A few months ago I was having a conversation with a new EDI integration client. Having a conversation about two people on her team having more time open in their schedules once their integration was in place. I was struck by the sense that I’d had the same conversation before. The topic of EDI generally making personnel redundant vs. productive in other areas once EDI is in place is not new. They were common back in the early 2000’s. Having another one made me wonder how much has changed since VANs and EDI started to take off.

A month or so after the project wrapped up I was doing some research – essentially trolling the internet looking for a reference – when I came upon an interesting article titled: “Jumping on the vanwagon”, by Glenis Moore. It appeared in the Electronics & Power (Jan 1985). You can buy it here: https://ieeexplore.ieee.org/document/5188528.

Written in 1985, just after the AT&T break-up and the introduction of VANs, the article talks about what VANs are, how ‘electronic-mail’ services work, and some of the issues users were concerned with. For example, the possibility of sending a message to a customer or supplier for 2p (UK), a lot on the stack environment, and you guessed it: whether employees would lose their jobs because of the new technology.

I’ve gone back as far as when the technology changed from ‘electro-mechanical’ to ‘electronic’ data (effectively about 1962). I haven’t been able to find any other content where staff felt they could be replaced. Content before 1984 all seems focused on whether, or how technology can be improved rather than job loss.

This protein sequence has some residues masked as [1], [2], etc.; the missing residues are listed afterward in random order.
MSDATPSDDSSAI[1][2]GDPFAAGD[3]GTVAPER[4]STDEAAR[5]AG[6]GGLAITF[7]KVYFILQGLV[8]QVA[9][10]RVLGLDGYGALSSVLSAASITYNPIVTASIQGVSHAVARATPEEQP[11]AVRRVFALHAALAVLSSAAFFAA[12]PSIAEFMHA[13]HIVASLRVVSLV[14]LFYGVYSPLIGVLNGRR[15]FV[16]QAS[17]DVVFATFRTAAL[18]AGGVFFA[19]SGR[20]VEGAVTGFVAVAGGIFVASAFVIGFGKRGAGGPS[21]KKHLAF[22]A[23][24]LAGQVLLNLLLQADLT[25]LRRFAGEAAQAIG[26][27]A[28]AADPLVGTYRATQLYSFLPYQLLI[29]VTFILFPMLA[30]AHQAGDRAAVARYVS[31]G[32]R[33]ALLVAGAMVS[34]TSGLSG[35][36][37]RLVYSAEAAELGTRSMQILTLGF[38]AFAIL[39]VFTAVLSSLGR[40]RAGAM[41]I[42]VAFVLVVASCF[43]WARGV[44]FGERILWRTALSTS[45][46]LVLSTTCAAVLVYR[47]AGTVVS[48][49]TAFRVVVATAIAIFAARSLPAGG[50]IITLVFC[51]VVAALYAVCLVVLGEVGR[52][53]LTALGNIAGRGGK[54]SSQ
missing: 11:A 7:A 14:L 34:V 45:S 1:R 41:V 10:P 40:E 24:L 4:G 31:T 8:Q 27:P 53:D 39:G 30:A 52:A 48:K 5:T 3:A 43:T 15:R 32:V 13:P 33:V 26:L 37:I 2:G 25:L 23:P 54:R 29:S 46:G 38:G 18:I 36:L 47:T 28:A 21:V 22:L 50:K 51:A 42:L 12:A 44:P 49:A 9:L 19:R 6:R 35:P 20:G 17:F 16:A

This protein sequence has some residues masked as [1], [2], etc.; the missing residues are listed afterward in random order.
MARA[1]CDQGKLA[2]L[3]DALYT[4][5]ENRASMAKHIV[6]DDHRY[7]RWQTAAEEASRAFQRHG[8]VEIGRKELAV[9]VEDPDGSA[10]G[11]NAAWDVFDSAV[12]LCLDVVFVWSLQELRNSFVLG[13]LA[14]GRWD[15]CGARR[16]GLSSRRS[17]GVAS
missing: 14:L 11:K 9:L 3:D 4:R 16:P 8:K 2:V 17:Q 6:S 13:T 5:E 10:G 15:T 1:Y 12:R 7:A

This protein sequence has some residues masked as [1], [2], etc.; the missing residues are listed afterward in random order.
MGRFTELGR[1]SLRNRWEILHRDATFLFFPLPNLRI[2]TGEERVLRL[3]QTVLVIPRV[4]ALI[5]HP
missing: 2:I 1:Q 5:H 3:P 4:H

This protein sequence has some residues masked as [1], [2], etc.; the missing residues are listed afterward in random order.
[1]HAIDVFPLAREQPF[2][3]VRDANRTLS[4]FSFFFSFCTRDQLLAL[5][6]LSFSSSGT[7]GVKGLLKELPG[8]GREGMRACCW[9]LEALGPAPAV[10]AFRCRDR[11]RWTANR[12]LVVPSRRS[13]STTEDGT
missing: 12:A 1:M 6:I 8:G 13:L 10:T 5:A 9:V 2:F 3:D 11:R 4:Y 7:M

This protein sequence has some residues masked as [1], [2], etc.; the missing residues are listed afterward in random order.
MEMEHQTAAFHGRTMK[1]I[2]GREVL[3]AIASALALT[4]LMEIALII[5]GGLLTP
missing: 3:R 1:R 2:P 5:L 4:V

The break-up of AT&T happened almost 50 years ago. One desired outcome was that the break up would spur innovation. Many wanted to see phones become mobile, and video conferencing to be realized. While many of those things happened (Yay!), few if any teammates lost their jobs (Yay!). Instead, the jobs changed.

For industry perspective, in 1985, Tradanet (An early VAN) hoped to have 65 customers by the end of 1986, and there were more than 80 companies setting up their own VAN in the UK alone. Many companies were transmitting data using dial-up modems and leased-lines. In fact, the movie War Games with Mathew Broderick was released about this time. The point being, companies were looking forward to taking advantage of the innovations, rather than shying away from them [due to job loss].

One of my best references comes from an accountant [in her words] ‘stuck’ doing EDI because the company didn’t manage vendor connections appropriately. Rather than worrying about potentially losing her job, she wanted to change the role. Now part of her MBO includes a KPI to drive additional B2B efficiency.

In the case of our new client, one of the two colleagues will be continuing on with their data science journey while the other will move into more of a traditional IT management role. They both have some B2B monitoring responsibilities but are happier for it. The company gets their automation and saves money. But also both colleagues are keeping their jobs (Of course), have improved their value to the company and get to focus on their core expertise working with data. Probably not a unique scenario across thousands of companies over the years.

What’s the takeaway? Maybe that change is inevitable, and should be expected. We each decide if the changes we face can be viewed as a glass half full, or half empty.